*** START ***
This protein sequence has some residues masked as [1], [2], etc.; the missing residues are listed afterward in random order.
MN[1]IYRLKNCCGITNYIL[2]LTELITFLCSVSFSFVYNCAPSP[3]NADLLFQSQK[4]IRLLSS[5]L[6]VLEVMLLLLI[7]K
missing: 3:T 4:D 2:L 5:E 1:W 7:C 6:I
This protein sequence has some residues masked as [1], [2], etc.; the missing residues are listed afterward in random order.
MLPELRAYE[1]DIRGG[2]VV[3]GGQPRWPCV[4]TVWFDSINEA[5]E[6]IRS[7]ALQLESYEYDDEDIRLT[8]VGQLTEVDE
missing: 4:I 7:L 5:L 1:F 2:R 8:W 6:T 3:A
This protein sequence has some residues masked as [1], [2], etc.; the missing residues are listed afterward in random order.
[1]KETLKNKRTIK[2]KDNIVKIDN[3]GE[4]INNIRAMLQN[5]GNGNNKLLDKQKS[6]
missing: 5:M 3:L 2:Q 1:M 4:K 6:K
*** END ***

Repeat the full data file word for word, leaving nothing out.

This protein sequence has some residues masked as [1], [2], etc.; the missing residues are listed afterward in random order.
MN[1]IYRLKNCCGITNYIL[2]LTELITFLCSVSFSFVYNCAPSP[3]NADLLFQSQK[4]IRLLSS[5]L[6]VLEVMLLLLI[7]K
missing: 3:T 4:D 2:L 5:E 1:W 7:C 6:I
This protein sequence has some residues masked as [1], [2], etc.; the missing residues are listed afterward in random order.
MLPELRAYE[1]DIRGG[2]VV[3]GGQPRWPCV[4]TVWFDSINEA[5]E[6]IRS[7]ALQLESYEYDDEDIRLT[8]VGQLTEVDE
missing: 4:I 7:L 5:L 1:F 2:R 8:W 6:T 3:A
This protein sequence has some residues masked as [1], [2], etc.; the missing residues are listed afterward in random order.
[1]KETLKNKRTIK[2]KDNIVKIDN[3]GE[4]INNIRAMLQN[5]GNGNNKLLDKQKS[6]
missing: 5:M 3:L 2:Q 1:M 4:K 6:K